Powershell arrays are passed by reference, unlike basic variables‏

PowerShell is great in many ways yet very unintuitive in others.

Consider following example:

$a = 0
$b = $a
$b = 1
$a #0
$b #1

All seems good and logical? Now introduce arrays:

$a=@(1)
$a #1
$b=$a
$b[0]=2
$a #2!
$b #2

What? How did $a change? Surely this is an artifact of direct modification or something. Let’s try passing array to a function.

$a=@(1)
function b {param($c);$d=$c;$d[0]=2;$d}
$a #1
b $a #2
$a #2!

Now that’s annoying if you’re passing the same array around in a script. No level of scoping or any other tinkering will fix that. A bit of MSDN and StackOverflow reveals that arrays are always, and I mean always, passed by reference, something inherited from .Net. There are a few not-so-pretty workarounds.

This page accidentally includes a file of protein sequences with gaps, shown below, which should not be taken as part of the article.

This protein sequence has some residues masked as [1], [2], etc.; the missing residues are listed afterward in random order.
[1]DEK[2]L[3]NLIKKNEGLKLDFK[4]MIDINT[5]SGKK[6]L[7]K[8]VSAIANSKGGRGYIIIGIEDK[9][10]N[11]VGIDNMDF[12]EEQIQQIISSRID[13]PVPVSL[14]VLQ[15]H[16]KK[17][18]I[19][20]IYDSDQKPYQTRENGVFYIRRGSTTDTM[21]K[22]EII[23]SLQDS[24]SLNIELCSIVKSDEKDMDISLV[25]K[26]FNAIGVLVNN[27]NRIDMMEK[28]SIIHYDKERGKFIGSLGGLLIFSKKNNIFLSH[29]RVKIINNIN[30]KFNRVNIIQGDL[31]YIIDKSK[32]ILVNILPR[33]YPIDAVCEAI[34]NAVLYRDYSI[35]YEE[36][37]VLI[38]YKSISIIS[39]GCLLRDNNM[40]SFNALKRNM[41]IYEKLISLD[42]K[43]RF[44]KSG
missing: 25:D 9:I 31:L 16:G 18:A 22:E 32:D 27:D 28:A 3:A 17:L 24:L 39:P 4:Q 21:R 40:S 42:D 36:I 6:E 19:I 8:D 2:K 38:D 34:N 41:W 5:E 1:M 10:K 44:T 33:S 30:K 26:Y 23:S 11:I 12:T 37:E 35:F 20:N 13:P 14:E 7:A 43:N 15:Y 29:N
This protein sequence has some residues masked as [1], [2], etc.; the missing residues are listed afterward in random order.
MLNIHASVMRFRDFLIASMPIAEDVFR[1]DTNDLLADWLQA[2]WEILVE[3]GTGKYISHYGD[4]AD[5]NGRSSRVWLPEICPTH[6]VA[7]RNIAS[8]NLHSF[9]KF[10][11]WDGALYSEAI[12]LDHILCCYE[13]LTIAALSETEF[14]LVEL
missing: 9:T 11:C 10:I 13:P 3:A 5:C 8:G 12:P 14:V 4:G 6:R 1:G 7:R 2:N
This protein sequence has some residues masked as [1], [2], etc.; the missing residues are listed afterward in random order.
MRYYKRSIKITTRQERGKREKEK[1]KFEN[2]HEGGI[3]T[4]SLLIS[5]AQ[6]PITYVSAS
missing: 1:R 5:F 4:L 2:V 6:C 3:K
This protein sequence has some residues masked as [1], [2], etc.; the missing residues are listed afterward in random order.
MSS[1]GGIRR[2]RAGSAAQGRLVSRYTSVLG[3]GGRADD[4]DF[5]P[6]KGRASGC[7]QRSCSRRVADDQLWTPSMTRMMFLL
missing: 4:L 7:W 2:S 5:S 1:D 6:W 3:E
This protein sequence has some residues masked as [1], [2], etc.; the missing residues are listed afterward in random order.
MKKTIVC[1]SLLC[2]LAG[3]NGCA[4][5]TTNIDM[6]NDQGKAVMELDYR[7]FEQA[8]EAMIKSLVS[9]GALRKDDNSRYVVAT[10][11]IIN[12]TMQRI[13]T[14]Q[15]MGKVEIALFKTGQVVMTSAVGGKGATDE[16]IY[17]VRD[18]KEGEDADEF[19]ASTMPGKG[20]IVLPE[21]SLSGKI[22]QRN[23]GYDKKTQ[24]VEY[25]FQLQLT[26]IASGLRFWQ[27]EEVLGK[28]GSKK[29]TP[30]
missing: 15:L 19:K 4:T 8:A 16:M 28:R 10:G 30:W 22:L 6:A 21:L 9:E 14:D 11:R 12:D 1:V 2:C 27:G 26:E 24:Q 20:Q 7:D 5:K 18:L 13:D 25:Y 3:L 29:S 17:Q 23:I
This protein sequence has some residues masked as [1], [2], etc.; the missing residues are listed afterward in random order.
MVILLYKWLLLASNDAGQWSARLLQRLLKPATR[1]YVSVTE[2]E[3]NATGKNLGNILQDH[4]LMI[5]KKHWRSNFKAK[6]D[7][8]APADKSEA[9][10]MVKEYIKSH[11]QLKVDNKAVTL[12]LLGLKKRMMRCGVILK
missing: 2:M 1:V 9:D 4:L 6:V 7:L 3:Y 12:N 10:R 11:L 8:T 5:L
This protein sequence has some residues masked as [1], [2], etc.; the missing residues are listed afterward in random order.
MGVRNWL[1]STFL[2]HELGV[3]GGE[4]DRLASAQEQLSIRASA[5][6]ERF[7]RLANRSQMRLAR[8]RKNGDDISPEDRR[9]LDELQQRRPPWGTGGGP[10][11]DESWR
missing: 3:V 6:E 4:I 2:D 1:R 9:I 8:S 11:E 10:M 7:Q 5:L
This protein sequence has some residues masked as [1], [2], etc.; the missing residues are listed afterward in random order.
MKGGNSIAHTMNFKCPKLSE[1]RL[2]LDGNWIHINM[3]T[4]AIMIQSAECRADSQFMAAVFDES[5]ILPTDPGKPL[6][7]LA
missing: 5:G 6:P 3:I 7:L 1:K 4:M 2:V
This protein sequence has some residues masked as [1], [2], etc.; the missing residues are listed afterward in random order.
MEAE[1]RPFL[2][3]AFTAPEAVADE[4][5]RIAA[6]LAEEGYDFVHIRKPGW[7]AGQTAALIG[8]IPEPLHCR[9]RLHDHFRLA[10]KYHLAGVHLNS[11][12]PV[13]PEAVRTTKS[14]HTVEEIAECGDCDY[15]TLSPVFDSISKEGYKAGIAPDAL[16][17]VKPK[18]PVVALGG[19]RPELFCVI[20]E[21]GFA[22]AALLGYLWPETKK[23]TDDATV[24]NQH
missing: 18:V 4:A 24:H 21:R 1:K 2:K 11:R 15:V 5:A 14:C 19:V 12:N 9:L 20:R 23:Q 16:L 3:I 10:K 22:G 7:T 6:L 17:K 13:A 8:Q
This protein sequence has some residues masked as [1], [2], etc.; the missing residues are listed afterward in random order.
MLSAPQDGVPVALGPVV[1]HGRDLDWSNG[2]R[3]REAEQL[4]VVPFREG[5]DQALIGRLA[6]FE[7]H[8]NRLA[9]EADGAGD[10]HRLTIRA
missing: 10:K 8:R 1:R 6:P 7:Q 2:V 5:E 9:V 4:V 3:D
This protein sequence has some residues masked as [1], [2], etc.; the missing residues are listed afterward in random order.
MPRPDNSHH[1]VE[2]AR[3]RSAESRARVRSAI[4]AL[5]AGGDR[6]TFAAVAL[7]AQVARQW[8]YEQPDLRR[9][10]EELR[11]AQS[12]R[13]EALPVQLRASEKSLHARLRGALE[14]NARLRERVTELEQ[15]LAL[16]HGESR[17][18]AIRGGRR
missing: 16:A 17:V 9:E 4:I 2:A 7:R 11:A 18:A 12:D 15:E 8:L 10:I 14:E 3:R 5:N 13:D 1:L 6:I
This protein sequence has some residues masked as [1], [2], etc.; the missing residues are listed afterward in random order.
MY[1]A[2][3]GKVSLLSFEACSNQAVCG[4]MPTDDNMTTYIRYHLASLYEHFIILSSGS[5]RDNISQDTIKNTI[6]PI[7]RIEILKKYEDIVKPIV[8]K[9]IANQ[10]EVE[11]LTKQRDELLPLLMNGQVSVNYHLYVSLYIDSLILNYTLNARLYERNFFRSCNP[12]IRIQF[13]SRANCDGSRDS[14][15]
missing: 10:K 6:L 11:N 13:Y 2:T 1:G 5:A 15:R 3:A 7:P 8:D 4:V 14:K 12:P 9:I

use .Clone() method. Caveat is that it only works one level. So it you use multidimensional arrays, you’re out of luck. Example:

$a=@(1,@(1))
function b {param($c);$d=$c.Clone();$d[0]=2;$d[1][0]=2;$d}
$a #1,1
b $a #2,2
$a #1,2!

As you can see, first level of array works fine but second does not.

Serialize-deserialize array. That’s a really ugly workaround but it’s guaranteed to work. Take a look here. I haven’t tested it because cloning worked for my needs but I have a feeling that it is much slower. That may or not be an issue depending on your requirements. Might be a good idea to wrap it in a function for easy use.

Wishlist: runtime flag or global variable to pass arrays by value.

Leave a Reply

Your email address will not be published. Required fields are marked *